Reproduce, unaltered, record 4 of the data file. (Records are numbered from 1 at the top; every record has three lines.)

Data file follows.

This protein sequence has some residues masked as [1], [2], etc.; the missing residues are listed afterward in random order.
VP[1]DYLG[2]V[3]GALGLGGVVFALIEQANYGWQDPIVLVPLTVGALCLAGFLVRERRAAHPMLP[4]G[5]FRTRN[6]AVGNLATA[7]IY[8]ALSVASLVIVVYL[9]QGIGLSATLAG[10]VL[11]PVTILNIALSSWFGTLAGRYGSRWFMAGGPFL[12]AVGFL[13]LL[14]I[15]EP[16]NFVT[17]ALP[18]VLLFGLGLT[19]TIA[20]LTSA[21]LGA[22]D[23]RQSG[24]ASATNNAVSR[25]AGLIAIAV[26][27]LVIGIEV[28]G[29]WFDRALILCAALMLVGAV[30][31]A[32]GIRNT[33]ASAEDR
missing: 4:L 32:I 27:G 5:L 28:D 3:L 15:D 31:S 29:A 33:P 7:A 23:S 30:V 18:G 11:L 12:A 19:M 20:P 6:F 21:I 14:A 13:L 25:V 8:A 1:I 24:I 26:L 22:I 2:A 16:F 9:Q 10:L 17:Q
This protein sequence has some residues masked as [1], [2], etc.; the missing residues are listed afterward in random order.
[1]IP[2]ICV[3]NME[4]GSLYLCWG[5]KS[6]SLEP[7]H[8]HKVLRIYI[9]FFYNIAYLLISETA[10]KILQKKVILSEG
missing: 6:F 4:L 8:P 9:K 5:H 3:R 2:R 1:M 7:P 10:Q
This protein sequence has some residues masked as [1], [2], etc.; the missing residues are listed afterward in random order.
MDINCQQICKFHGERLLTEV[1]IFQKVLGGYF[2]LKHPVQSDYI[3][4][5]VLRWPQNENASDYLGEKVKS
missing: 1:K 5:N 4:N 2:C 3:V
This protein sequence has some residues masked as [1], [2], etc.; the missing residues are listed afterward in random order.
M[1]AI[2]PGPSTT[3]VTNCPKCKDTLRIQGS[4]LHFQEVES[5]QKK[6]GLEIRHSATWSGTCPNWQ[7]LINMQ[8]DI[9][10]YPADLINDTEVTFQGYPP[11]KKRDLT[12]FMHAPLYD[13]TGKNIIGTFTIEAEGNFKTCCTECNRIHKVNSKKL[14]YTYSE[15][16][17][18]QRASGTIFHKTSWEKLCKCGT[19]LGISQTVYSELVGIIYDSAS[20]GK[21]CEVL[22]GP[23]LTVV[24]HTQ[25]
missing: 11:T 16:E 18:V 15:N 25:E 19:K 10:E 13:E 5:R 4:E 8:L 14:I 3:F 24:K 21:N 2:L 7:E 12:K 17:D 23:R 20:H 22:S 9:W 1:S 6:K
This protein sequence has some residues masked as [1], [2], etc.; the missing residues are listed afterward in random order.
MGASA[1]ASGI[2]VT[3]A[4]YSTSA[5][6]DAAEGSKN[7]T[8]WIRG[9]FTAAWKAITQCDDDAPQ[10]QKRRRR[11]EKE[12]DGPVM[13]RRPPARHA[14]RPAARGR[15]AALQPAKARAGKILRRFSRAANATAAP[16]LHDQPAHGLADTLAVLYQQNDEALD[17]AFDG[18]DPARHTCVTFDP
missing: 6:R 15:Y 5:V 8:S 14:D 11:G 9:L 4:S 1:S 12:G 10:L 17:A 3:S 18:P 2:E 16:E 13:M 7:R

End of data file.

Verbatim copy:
This protein sequence has some residues masked as [1], [2], etc.; the missing residues are listed afterward in random order.
M[1]AI[2]PGPSTT[3]VTNCPKCKDTLRIQGS[4]LHFQEVES[5]QKK[6]GLEIRHSATWSGTCPNWQ[7]LINMQ[8]DI[9][10]YPADLINDTEVTFQGYPP[11]KKRDLT[12]FMHAPLYD[13]TGKNIIGTFTIEAEGNFKTCCTECNRIHKVNSKKL[14]YTYSE[15][16][17][18]QRASGTIFHKTSWEKLCKCGT[19]LGISQTVYSELVGIIYDSAS[20]GK[21]CEVL[22]GP[23]LTVV[24]HTQ[25]
missing: 11:T 16:E 18:V 15:N 25:E 19:K 10:E 13:E 5:R 4:E 8:L 14:I 3:F 24:K 21:N 2:L 7:E 12:K 17:D 23:R 20:H 22:S 9:W 1:S 6:K